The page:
(Image from Goodreads)
Author: Hilary Scharper
First Published: April 2013
Published By: Touchstone
Format Read: Trade Paperback
Genre: Historical Fiction, Paranormal/Fantasy
Read: Jan 24 2015
I received a copy of Perdita by Hilary Scharper, from the author in return for an honest review.
Garth Hellyer, a historian and writer is doing research in an Ontario nursing home interviewing its residents for a “Longevity Project”, in search for the oldest person in the world. It is here that he is introduced to a woman by the name of Marged Brice, who claims she is 134 years old. The only document of her existence is a birth certificate stating that she was born on November 13, 1878 in Montreal Quebec. She entrusts Garth with her journals, which take readers back to April 1883, when Marged would have been 18 years old. She was the daughter of a lighthouse keeper of Cape Prius, on the Bruce Peninsula of Georgian Bay. There she lived in a cottage with her father, unwell mother, Aunt and Uncle. No stranger to furious storms, Marged and her family witness several shipwrecks, where the outcome plays throughout the novel. Nearby are two lodges owned by dear family friends; The Stewarts and a Doctor named McTavish, who studies birds. Although much of the book is in the form of journal entries, parts follow the journey Garth takes in his research to discover if the woman who claims to be Marged Brice is indeed as old as she states, what her connection with a famous Canadian artist George Stewart is and who exactly is Perdita. Meanwhile Garth connects with a childhood friend named Clare and we learn of the devastating events he experienced. Coincidentally, their family cottages was located near where Marged lived with her family near the lighthouse many years before.
“Perdita” could be described as part historical fiction, part fantasy, with Greek mythology thrown in.
The style of writing in this book reminded me somewhat of Kate Morton, in the way we are given clues as to the mystery a little bit at a time. When I began to think I had figured out part of the mystery the plot moves on and a different opinion was formed. Nearing the end of the book I began to wonder if readers would ever find out who or what Perdita was. There were parts I found to be misleading and drawn out. Although for the most part the storyline is wrapped up in the end, I felt that there were holes left incomplete. An example of this is the love triangle between Marged, George and Andrew. Perhaps this was intentional by the author, but it left me feeling slightly unsatisfied. I can understand how this might deter readers.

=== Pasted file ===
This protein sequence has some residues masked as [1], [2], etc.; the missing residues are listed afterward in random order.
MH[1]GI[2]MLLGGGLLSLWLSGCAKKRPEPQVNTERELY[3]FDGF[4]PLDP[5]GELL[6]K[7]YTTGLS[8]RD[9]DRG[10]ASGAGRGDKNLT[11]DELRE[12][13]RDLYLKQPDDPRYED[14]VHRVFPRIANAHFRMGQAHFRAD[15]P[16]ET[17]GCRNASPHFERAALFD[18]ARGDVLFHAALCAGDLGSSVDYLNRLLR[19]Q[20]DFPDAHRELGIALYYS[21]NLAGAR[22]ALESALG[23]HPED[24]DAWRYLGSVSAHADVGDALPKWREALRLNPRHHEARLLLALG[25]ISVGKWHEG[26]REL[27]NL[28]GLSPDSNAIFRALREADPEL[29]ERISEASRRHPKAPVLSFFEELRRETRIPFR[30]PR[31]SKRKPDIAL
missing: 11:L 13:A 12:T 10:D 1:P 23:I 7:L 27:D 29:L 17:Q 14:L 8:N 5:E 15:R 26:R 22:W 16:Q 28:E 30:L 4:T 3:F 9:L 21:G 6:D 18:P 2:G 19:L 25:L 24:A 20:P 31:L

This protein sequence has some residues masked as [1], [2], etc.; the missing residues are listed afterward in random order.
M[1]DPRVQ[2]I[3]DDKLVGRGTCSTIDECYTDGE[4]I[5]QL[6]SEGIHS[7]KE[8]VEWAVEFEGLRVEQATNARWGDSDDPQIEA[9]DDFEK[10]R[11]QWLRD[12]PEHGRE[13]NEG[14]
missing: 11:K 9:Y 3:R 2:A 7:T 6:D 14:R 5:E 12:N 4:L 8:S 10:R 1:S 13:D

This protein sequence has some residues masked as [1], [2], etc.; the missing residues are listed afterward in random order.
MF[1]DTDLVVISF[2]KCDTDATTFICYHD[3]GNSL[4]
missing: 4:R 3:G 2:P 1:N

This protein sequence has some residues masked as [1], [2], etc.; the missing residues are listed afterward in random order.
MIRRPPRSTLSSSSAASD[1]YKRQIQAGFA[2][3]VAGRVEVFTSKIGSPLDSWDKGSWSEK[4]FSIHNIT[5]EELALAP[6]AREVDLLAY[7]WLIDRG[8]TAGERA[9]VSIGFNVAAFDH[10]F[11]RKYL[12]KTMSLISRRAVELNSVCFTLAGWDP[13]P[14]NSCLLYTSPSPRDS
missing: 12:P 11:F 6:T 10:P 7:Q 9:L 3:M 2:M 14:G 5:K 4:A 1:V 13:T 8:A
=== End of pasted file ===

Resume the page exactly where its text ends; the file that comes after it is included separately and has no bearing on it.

This would have been the case for me, if it weren’t for the wonderful setting. As previously mention this novel is mainly set on Georgian Bay, at the north-east tip of the Bruce Peninsula. A map of the area is included on the first page. Having vacationed up in that area (Tobermory to be specific), I was able to vividly picture the surroundings. As I read I decided to do some research into the area mentioned in the book. I wondered if Marged’s Cape Prius was a real place. I learned that the author based Cape Prius on a place called Cabot Head. I also read about some shipwrecks in that area, that may have inspired those included in the plot. Due to her mother’s illness, Marged accompanies her to Toronto for a winter to convalesce. I was able to recognize many locations that are still prominent in the city today. The historical time period: the late 1800’s, was another aspect of this book that I really enjoyed.
While I love reading historical fiction, I can’t exactly say the same for paranormal or fantasy. As we near the end of the journal entries, it seemed more and more like a descent into madness, rather than something magical in nature, until readers are returned to present day. Although I realize that this book is about Marged, I would have liked to have discovered more of the mystery from Garth’s perspective.
I find that some authors try to make their historical characters, sound more modern. Perhaps as a way of connecting with readers. However this was not the case with this novel. The Victorian language used in Marged’s journal entries felt very believable. As if it were really written during that time period. The vast knowledge of the author Hilary Scharper, really comes across in her writing, especially in the parts of “Perdita” that included Dr McTavish’s ornithology and Greek mythology.
My rating for this novel is 3.5/5 and I would recommend it to those who enjoy historical fiction, paranormal, fantasy and Greek mythology.
I love when a book inspires me to do further research into the characters, plot, time-frame or setting. “Perdita” has inspired me to travel up that way again. It is a trip I hope to make this coming summer and it would make a great topic for “ML’s Bookish Adventures”. A search led me to the website for the Cabot Head Lighthouse. For those interested in learning more about this location, the website can be found at the following links: